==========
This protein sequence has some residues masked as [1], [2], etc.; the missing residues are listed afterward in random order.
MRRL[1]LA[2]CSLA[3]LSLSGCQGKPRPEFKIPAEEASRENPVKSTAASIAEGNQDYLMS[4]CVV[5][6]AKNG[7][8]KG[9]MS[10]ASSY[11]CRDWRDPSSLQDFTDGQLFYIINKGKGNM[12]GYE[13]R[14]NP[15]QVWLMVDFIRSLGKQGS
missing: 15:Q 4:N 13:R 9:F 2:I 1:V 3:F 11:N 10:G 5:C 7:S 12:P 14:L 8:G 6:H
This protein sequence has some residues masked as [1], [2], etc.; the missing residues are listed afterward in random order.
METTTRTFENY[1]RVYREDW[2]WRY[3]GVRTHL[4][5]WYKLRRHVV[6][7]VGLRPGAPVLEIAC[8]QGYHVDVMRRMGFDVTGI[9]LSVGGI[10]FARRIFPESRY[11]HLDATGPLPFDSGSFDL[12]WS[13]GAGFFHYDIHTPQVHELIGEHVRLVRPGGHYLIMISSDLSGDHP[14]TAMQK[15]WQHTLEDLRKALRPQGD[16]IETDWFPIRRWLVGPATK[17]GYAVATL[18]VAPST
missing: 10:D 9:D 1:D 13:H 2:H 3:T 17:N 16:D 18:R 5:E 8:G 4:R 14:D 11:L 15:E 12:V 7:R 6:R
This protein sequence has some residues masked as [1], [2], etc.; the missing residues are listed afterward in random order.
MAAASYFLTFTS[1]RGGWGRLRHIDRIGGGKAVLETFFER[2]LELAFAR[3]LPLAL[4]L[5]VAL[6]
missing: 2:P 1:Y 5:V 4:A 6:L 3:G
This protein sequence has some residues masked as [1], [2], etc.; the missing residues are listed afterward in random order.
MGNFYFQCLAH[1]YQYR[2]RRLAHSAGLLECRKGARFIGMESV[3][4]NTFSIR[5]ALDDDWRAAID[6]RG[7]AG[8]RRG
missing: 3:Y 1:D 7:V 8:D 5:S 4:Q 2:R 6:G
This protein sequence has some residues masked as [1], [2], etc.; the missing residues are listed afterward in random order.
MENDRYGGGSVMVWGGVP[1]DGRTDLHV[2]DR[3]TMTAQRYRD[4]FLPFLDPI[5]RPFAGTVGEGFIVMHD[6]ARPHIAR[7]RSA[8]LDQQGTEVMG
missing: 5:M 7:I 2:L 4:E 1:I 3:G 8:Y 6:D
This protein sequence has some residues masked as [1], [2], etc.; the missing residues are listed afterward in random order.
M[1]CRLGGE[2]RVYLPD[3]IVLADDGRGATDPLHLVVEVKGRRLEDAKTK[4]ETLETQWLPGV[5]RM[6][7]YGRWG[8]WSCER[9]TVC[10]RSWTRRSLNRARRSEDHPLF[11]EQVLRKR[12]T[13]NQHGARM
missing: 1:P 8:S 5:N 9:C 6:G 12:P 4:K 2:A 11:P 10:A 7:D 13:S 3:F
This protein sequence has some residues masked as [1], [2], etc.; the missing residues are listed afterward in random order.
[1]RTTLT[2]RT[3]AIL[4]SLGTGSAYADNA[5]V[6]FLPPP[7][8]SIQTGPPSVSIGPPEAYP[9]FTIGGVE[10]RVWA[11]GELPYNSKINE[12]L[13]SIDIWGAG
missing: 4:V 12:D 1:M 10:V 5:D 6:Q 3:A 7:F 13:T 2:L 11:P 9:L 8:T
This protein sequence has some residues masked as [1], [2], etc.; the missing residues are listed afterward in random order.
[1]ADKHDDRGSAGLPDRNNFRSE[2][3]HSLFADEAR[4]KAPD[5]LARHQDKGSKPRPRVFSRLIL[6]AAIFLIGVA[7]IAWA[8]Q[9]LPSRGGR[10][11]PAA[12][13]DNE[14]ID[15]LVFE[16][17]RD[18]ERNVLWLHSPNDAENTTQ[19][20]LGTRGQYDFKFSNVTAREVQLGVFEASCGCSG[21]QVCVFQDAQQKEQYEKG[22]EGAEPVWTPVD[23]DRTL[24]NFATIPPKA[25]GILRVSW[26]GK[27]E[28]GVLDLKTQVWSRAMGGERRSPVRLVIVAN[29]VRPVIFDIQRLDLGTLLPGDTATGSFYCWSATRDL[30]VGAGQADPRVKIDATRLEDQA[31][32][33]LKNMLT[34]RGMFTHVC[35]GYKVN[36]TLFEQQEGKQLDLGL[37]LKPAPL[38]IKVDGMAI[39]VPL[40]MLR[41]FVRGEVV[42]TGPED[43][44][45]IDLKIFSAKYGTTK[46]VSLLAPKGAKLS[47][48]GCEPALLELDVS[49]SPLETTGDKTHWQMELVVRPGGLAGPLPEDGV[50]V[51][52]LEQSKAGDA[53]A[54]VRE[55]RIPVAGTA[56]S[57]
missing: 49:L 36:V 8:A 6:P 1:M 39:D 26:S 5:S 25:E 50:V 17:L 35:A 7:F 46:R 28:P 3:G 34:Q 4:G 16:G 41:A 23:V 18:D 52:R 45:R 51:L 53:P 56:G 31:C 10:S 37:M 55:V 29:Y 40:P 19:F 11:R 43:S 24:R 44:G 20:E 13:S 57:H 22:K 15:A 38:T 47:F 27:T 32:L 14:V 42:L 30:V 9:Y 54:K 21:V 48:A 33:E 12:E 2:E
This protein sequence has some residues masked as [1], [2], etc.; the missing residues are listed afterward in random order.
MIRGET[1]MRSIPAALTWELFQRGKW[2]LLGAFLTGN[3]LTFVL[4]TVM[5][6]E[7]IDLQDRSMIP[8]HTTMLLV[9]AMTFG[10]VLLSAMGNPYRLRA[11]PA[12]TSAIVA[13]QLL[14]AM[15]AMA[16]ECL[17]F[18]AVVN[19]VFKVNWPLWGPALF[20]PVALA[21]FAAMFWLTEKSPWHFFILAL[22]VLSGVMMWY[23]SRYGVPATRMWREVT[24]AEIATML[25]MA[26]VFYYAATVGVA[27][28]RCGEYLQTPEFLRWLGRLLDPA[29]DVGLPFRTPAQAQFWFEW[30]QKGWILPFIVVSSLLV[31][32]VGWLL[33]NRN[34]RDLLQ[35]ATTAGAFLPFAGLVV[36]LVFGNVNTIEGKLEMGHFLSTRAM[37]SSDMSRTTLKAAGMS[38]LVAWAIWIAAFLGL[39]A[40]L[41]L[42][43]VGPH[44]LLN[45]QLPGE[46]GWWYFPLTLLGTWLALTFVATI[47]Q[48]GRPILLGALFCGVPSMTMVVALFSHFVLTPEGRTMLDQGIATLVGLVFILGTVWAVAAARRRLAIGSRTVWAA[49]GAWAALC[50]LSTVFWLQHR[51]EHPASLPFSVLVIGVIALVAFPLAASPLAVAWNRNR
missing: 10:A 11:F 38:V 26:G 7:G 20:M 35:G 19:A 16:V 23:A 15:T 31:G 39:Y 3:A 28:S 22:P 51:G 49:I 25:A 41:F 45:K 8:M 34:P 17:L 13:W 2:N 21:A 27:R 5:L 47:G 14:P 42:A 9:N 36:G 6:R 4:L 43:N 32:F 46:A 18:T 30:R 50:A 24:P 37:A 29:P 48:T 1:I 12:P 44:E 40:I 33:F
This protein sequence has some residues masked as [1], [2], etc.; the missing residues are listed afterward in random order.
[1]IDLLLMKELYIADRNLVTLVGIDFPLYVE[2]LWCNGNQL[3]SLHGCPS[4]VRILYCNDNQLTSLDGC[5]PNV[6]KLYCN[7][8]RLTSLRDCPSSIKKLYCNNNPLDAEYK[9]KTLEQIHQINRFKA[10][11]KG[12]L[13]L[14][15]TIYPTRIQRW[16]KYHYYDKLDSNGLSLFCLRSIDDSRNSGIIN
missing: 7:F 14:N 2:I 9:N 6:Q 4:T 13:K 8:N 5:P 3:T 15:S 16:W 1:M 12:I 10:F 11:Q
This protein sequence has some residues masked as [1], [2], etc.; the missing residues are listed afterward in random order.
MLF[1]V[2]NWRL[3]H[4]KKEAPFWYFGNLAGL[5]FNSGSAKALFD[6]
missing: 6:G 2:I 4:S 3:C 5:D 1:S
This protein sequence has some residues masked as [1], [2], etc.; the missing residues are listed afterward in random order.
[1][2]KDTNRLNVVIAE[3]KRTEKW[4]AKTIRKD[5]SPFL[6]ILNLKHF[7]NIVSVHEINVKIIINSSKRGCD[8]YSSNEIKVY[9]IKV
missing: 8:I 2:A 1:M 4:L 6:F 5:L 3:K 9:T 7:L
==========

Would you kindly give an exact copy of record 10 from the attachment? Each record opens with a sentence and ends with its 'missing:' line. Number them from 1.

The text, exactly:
This protein sequence has some residues masked as [1], [2], etc.; the missing residues are listed afterward in random order.
[1]IDLLLMKELYIADRNLVTLVGIDFPLYVE[2]LWCNGNQL[3]SLHGCPS[4]VRILYCNDNQLTSLDGC[5]PNV[6]KLYCN[7][8]RLTSLRDCPSSIKKLYCNNNPLDAEYK[9]KTLEQIHQINRFKA[10][11]KG[12]L[13]L[14][15]TIYPTRIQRW[16]KYHYYDKLDSNGLSLFCLRSIDDSRNSGIIN
missing: 7:F 14:N 2:I 9:N 6:Q 4:T 13:K 8:N 5:P 3:T 15:S 16:W 1:M 12:I 10:F 11:Q